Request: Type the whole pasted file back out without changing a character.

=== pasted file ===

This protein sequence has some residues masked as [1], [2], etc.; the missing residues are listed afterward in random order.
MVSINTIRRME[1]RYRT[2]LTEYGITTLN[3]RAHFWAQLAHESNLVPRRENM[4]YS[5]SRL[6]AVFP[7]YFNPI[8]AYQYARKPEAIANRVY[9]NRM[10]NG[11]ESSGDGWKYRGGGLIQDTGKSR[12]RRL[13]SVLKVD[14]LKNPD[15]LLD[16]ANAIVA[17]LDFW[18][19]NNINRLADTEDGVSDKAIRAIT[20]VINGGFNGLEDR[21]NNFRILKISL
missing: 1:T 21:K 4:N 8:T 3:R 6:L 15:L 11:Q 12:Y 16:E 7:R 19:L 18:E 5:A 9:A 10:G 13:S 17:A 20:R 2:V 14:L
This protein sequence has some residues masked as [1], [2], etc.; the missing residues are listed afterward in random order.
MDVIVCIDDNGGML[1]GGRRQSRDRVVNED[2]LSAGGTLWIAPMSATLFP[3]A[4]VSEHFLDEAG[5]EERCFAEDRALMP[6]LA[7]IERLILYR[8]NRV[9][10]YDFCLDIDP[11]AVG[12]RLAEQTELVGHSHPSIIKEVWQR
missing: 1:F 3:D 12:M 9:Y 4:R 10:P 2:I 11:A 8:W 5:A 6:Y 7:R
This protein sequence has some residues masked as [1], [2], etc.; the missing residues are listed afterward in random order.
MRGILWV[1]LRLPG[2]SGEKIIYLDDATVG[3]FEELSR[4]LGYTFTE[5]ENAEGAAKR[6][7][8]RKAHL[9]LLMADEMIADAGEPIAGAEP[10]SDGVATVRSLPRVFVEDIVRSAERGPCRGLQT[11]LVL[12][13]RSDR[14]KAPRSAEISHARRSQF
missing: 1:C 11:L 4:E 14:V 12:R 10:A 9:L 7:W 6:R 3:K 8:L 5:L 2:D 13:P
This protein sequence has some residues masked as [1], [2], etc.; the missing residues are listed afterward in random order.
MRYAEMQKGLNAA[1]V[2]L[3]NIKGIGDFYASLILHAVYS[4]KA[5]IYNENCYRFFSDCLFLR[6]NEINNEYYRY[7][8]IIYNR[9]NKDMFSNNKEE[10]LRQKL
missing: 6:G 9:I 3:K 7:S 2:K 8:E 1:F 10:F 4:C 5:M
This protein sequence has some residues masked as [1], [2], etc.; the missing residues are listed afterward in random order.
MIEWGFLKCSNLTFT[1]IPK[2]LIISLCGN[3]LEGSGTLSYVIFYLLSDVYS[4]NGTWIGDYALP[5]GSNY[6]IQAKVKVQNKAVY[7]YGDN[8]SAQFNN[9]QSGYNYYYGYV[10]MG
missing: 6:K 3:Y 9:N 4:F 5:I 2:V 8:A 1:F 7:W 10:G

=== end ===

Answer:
This protein sequence has some residues masked as [1], [2], etc.; the missing residues are listed afterward in random order.
MVSINTIRRME[1]RYRT[2]LTEYGITTLN[3]RAHFWAQLAHESNLVPRRENM[4]YS[5]SRL[6]AVFP[7]YFNPI[8]AYQYARKPEAIANRVY[9]NRM[10]NG[11]ESSGDGWKYRGGGLIQDTGKSR[12]RRL[13]SVLKVD[14]LKNPD[15]LLD[16]ANAIVA[17]LDFW[18][19]NNINRLADTEDGVSDKAIRAIT[20]VINGGFNGLEDR[21]NNFRILKISL
missing: 1:T 21:K 4:N 8:T 3:R 6:L 15:L 11:Q 12:Y 16:E 7:R 19:L 18:E 5:A 9:A 10:G 13:S 17:A 20:R 2:V 14:L
This protein sequence has some residues masked as [1], [2], etc.; the missing residues are listed afterward in random order.
MDVIVCIDDNGGML[1]GGRRQSRDRVVNED[2]LSAGGTLWIAPMSATLFP[3]A[4]VSEHFLDEAG[5]EERCFAEDRALMP[6]LA[7]IERLILYR[8]NRV[9][10]YDFCLDIDP[11]AVG[12]RLAEQTELVGHSHPSIIKEVWQR
missing: 1:F 3:D 12:M 9:Y 4:R 10:P 2:I 11:A 8:W 5:A 6:Y 7:R
This protein sequence has some residues masked as [1], [2], etc.; the missing residues are listed afterward in random order.
MRGILWV[1]LRLPG[2]SGEKIIYLDDATVG[3]FEELSR[4]LGYTFTE[5]ENAEGAAKR[6][7][8]RKAHL[9]LLMADEMIADAGEPIAGAEP[10]SDGVATVRSLPRVFVEDIVRSAERGPCRGLQT[11]LVL[12][13]RSDR[14]KAPRSAEISHARRSQF
missing: 1:C 11:L 4:E 14:V 12:R 10:A 9:L 7:W 6:R 3:K 8:L 5:L 2:D 13:P
This protein sequence has some residues masked as [1], [2], etc.; the missing residues are listed afterward in random order.
MRYAEMQKGLNAA[1]V[2]L[3]NIKGIGDFYASLILHAVYS[4]KA[5]IYNENCYRFFSDCLFLR[6]NEINNEYYRY[7][8]IIYNR[9]NKDMFSNNKEE[10]LRQKL
missing: 6:G 9:I 3:K 7:S 2:K 8:E 1:F 10:F 4:C 5:M
This protein sequence has some residues masked as [1], [2], etc.; the missing residues are listed afterward in random order.
MIEWGFLKCSNLTFT[1]IPK[2]LIISLCGN[3]LEGSGTLSYVIFYLLSDVYS[4]NGTWIGDYALP[5]GSNY[6]IQAKVKVQNKAVY[7]YGDN[8]SAQFNN[9]QSGYNYYYGYV[10]MG
missing: 6:K 3:Y 9:N 4:F 5:I 2:V 8:A 1:F 7:W 10:G